The Lonquimay commune sits in a valley in the Chilean Andes. Found in the country’s Araucanía Region, it is the home 52 families of the Mapuche-Pehuenche community of Quinquén, which belongs one of the first native peoples in the region and maintains a strong connection with nature.
In the early 1990s, the community of Quinquén became a sign of the indigenous struggle to defend and recover their lands and protect a precious tree, the Pehuén or Araucaria (Araucaria araucana (Mol) Koch). Belonging to the Araucariaceae family, the coniferous tree produces edible seeds called piñón or nguillio, rich in protein and carbohydrates, which the local community still collects.
Various phenomena attributable to climate change have hit the Quinquén community, including large fires threatening their territory, colder winters, or intense snow. This stressed the urgency to help the local people, who are already facing social and economic vulnerabilities, to adapt to and mitigate these extreme events and secure a better future.
This is why, since 2018, within the framework of Chile's National Strategy for Climate Change and Vegetation Resources (ENCCRV, in its Spanish acronym), and with financial support from the UN-REDD National Program, the National Forestry Corporation (CONAF) carried out in the Region of La Araucanía important participatory work with the Quinquén community, using the Mapuche Intercultural Forest Model (MOFIM) methodology.
The work focused on two initiatives: i) An "Adaptation to Climate Change" project, to combat its effects on the territory; and ii) a “Payment for Environmental Services” project, aimed at the sustainable and sustainable management of the pehuén (piñon) seed. The projects benefited from the involvement of the local community’s ancestral authority, the Lonko, who acts as political and spiritual leader – in the case of Quinquén, the lonko being Ricardo Meliñir.
The projects have been developed with the technical and financial support of the UN-REDD National Program, in particular with support from CONAF and UNDP. The first project, "Adaptation actions to reduce the socio-environmental vulnerability of the indigenous community of Quinquén to the impacts of climate change", has involved the recovery of 11.16 ha of land across the Ngüillatun and Palihue, areas with ecological and cultural significance, in addition to improvement works and revegetation with native forest species with Araucaria, Lenga (Nothofagus pumilio (Poepp. & Endl.) Krasser), and Coihue (Nothofagus dombeyi (Mirb.) Oerst.).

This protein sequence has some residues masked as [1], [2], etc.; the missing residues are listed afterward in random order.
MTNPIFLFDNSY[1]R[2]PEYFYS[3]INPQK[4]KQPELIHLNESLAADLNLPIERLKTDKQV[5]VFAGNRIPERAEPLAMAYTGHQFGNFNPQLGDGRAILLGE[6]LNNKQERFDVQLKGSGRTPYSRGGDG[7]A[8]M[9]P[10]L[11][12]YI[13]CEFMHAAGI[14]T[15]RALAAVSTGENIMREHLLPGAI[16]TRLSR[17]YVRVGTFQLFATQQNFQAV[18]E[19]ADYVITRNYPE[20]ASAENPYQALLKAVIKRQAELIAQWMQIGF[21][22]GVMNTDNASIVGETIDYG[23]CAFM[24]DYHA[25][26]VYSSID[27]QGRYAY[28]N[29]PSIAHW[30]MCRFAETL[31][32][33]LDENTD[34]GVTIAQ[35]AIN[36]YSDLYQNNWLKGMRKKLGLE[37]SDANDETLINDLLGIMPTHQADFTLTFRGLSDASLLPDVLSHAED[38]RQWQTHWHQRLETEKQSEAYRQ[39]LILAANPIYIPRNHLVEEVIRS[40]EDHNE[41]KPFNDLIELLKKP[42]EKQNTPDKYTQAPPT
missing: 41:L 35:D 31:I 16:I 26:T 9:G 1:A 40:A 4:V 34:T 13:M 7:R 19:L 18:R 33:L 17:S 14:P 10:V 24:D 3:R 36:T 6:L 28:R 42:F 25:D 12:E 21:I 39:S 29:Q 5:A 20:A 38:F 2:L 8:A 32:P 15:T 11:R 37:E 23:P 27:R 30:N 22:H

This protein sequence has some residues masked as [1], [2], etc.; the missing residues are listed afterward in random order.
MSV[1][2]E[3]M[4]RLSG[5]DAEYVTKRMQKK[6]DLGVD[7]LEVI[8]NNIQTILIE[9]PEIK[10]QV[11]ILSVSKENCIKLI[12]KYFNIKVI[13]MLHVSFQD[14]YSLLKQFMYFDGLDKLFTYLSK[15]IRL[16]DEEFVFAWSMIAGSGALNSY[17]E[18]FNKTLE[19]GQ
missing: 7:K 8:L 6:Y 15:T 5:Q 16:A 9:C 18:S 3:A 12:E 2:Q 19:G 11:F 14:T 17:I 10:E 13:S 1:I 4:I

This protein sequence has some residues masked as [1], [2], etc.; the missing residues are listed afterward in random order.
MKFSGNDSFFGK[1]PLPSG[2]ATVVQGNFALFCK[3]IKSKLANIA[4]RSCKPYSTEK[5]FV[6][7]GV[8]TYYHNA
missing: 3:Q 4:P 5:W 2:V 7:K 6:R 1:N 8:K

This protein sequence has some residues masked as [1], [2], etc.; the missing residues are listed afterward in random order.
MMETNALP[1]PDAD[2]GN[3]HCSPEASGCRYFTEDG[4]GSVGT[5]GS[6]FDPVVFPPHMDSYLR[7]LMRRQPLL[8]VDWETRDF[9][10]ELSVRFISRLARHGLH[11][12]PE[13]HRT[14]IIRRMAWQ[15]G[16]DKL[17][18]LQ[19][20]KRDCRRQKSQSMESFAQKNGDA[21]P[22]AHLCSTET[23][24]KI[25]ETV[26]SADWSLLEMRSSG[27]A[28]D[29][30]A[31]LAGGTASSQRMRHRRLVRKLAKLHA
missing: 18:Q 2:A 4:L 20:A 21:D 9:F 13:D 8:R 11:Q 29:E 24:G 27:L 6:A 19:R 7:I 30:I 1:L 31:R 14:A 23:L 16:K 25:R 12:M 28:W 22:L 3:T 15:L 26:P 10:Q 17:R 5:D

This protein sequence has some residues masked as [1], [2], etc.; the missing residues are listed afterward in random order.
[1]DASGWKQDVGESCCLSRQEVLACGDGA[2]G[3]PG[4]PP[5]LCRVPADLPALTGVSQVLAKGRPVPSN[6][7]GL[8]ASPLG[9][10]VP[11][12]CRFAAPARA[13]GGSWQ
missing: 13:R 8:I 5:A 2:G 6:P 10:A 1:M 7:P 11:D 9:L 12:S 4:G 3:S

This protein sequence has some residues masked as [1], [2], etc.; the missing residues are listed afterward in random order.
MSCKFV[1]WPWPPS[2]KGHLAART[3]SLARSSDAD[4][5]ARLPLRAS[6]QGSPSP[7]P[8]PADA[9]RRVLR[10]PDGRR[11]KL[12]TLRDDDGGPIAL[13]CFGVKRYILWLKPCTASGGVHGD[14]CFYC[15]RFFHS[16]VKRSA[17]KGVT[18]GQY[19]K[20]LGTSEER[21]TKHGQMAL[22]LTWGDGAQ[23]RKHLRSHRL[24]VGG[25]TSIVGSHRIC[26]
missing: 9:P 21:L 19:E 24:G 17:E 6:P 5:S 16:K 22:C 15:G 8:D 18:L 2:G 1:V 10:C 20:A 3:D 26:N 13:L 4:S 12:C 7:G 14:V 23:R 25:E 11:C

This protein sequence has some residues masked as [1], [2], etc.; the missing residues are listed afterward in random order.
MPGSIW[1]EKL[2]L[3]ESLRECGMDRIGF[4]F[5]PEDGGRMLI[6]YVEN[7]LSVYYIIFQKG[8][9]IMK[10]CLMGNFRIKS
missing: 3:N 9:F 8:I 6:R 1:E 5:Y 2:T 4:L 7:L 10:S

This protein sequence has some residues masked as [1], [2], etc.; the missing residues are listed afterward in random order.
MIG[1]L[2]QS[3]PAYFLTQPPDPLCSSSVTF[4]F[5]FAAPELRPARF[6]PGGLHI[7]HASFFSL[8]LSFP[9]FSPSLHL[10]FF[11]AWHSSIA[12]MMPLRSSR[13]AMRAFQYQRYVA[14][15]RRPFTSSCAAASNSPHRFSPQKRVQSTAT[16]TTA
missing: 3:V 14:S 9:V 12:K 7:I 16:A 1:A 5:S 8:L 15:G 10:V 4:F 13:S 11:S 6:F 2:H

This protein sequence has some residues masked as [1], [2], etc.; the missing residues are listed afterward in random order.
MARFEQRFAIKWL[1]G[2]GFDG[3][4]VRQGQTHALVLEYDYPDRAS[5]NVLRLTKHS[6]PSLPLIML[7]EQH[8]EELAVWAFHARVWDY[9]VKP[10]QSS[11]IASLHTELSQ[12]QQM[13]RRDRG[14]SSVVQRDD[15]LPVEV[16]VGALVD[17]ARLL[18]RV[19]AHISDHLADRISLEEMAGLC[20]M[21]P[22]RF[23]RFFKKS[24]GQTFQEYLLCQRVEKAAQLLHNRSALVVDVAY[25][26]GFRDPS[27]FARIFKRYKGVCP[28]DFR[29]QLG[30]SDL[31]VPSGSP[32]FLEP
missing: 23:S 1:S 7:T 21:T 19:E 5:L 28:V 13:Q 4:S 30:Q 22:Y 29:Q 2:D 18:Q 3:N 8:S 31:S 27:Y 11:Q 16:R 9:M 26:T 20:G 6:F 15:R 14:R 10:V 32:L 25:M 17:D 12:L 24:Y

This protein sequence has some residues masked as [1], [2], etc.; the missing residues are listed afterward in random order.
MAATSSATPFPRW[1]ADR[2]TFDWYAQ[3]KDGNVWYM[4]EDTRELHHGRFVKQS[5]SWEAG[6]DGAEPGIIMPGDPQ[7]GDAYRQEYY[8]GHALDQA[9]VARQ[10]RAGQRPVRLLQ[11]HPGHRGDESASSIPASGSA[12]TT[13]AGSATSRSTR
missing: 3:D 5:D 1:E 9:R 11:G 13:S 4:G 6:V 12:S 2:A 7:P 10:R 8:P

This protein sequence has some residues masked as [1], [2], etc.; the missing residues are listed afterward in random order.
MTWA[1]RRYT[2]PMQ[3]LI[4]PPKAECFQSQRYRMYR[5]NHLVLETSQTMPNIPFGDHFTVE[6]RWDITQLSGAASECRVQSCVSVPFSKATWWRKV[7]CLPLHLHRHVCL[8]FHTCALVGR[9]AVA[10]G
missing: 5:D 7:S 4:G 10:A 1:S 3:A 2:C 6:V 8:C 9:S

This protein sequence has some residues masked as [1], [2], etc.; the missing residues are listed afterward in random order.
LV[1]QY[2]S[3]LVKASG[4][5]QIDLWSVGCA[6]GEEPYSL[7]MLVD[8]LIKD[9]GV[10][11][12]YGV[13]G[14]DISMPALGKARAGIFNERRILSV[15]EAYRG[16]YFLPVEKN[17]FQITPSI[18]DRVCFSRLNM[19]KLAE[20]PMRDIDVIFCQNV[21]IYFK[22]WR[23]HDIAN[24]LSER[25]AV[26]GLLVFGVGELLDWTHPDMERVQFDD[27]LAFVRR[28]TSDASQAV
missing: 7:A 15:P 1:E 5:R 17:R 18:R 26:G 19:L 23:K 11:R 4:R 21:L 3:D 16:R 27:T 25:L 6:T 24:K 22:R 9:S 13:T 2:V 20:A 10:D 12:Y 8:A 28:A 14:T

Adaptation actions associated with the prevention and protection of forest fires have meant equipping the first Voluntary Forestry Brigade in Quinquén, providing tools and training for forest brigade members, and introducing a full coverage radio communication system in the community, which will undoubtedly be essential for coordination during emergencies.
The Rural School of Quinquén has also played a fundamental role, as adults and children engaged in activities related to producing food and preserving native plants and benefitted from a new greenhouse for community use.
As part of the "Payment for Environmental Services in the Quinquén Indigenous Community" project, 14.57 ha have been replanted since the end of 2019 with native species such as, Araucaria, Lenga and Coihue and sown with Araucaria (piñón), with the help of 25 local families. This pioneering project with indigenous communities in Chile aims to restart the sustainable management of the piñon in order to improve water environmental services and tourist potential.
This initiative, which comes from the community itself, seeks to protect the Araucaria and its seed, as an alternative to restoring a landscape threatened by extreme events and climate change. The current Regional Director of CONAF in the Region of La Araucanía, Mr. Julio Figueroa and the regional team of the Department of Forests and Climate Change, and of the Climate Change and Environmental Services Unit (UCCSA) have been key in managing and supporting the community to strengthen recovery and restoration activities, together with appropriating and leveraging cultural spaces.
With both projects wrapping up, the results are visible: tThe community is committed and interested in protecting, recovering, and restoring the native forest. This ensures sustainability in the long run and can generate contributions for climate change adaptation.